The album gets heavier with monstrous guitar riffs in “V.” The booming drums will have you pumping your fists in no time. The verses contain nothing but pure solid clean vocals. The chorus is the best part as both Block and Schaffer sing together while chugging guitars blast through the background. There’s even a part where they’re chanting loudly towards the end which really reminds you of some of their older albums. Also, there is a beast of a solo towards the end where the guitar is just murdering the musical scales one note at a time. Definitely make sure you check this track out.

I was a little iffy with “Dark City” at first because of some of the vocals. Soothing clean vocals echo in the beginning over soft guitar notes. Then out of no where comes more high pitch screaming. I was very tempted to just skip the track. Good thing I didn’t though, because the rest of the track is amazing. The drums kick in with detailed rolls that’ll have you bashing you head left and right. The vocals become harsh as they prepare you for the chorus. Catchy lyrics come flying in with chugging guitar riffs and blasting drum fills. This is followed by another pulverizing guitar solo. Later enters the bridge where the guitars are just relentless with catchy melodic riffs. Meanwhile the snare pounds away at you beating you into the ground. This will definitely leave you wanting to play this track again.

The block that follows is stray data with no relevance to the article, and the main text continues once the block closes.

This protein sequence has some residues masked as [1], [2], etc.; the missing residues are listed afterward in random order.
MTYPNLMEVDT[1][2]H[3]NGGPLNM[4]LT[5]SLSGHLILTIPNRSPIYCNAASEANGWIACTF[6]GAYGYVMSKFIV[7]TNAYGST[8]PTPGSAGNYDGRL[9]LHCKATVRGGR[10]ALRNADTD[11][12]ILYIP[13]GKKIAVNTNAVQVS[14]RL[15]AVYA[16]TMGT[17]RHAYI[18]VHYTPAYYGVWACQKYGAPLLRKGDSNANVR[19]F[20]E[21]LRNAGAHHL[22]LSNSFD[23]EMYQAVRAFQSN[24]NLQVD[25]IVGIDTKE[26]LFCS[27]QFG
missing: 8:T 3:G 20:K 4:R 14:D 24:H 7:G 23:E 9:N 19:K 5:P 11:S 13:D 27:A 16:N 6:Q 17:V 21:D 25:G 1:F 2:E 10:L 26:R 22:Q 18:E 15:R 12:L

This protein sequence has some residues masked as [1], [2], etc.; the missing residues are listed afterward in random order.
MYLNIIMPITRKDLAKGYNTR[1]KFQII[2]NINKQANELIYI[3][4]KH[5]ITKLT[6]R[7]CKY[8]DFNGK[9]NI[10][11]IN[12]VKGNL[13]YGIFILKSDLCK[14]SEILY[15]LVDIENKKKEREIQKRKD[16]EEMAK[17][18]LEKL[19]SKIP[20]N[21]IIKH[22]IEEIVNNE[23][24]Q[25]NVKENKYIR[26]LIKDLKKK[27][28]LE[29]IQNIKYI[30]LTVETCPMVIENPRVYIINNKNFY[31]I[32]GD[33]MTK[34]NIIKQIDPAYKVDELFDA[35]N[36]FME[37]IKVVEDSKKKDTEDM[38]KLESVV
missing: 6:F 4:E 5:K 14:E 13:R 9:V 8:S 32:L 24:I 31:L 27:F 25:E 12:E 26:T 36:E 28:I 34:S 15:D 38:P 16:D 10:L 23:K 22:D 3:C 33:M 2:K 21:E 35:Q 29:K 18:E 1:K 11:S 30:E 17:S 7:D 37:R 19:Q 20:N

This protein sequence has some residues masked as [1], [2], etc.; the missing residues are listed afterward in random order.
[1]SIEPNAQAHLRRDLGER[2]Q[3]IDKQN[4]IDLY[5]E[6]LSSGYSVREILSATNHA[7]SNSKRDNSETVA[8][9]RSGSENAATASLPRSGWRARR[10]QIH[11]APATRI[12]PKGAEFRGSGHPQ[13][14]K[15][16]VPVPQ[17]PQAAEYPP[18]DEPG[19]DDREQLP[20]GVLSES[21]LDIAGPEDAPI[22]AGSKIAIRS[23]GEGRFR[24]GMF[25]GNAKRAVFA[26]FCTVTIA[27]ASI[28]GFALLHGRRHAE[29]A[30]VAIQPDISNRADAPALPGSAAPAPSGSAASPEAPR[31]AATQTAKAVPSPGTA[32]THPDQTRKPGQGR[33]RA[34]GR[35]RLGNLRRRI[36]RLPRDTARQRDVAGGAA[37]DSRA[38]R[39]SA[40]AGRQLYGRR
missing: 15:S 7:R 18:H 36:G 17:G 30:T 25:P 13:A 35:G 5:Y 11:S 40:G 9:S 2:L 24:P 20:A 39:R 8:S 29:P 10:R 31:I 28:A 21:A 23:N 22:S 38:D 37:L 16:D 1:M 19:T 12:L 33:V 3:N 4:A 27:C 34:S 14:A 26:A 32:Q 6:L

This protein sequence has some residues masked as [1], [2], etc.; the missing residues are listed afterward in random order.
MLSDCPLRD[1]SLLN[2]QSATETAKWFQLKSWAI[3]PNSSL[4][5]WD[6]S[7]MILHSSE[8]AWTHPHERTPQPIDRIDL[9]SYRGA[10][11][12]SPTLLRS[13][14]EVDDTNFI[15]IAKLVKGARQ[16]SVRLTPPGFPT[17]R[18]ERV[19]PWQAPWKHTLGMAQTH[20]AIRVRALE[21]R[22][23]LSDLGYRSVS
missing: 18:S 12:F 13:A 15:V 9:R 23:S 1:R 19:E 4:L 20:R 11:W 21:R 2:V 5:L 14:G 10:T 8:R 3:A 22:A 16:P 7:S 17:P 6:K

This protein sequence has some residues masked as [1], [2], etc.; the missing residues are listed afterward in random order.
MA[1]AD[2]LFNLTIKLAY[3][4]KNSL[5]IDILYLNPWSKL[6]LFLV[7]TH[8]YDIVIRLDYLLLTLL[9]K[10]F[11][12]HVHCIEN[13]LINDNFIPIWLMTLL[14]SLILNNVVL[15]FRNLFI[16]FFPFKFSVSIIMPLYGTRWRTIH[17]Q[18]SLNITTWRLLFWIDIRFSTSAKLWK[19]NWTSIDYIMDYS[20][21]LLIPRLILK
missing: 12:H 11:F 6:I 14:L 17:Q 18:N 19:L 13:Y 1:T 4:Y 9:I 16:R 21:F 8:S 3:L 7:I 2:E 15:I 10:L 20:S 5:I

Jumping to “End Of Innocence,” things start out slow again with acoustic guitars and light drumming. Block does some clean singing that boarders the “bro” vocals that I mentioned earlier. However, it gets better as the distortion comes in. The vocals in the refrain are awesome as you're hit with catchy lyrics that you’ll find yourself singing along to immediately. Also the guitar work between verses is absolutely stunning. There are lots of wild solo parts that really take over the mood of the song. This leads to the last song “Tragedy And Triumph” which runs for a lengthy seven and a half minutes long. Snapping snares march in with distorted guitar notes along side of them. This builds up for about a minute and a half until the verse finally drops. Here you’re hit with thunderous double bass pedaling and uplifting guitar riffs. The vocals are delivered with harsh aggressive tones. Overall the song isn’t anything that really stands out from the album but if you pick up the deluxe version of the album you’ll find that there are three bonus tracks. Now these song definitely stand out and are a great way to close out the album. The songs are “Soylent Green,” “Iron Will,” and “Anthem (String Mix).” Make sure you get the deluxe edition because you do not want to miss out on these great tracks.

Overall, “Dystopia” is another successful album. Iced Earth manages to keep their sound and style of music even though Barlow is no longer with them. As far as the new singer goes, Stu Block does a great job for the most part. I can imagine that filling in as Barlows position isn’t an easy task and although there are some parts that don’t quite fit, most of the vocals stay aggressive and strong throughout the album. It’ll be interesting to hear them live. But definitely make sure you pick up the album. It’s definitely worth it.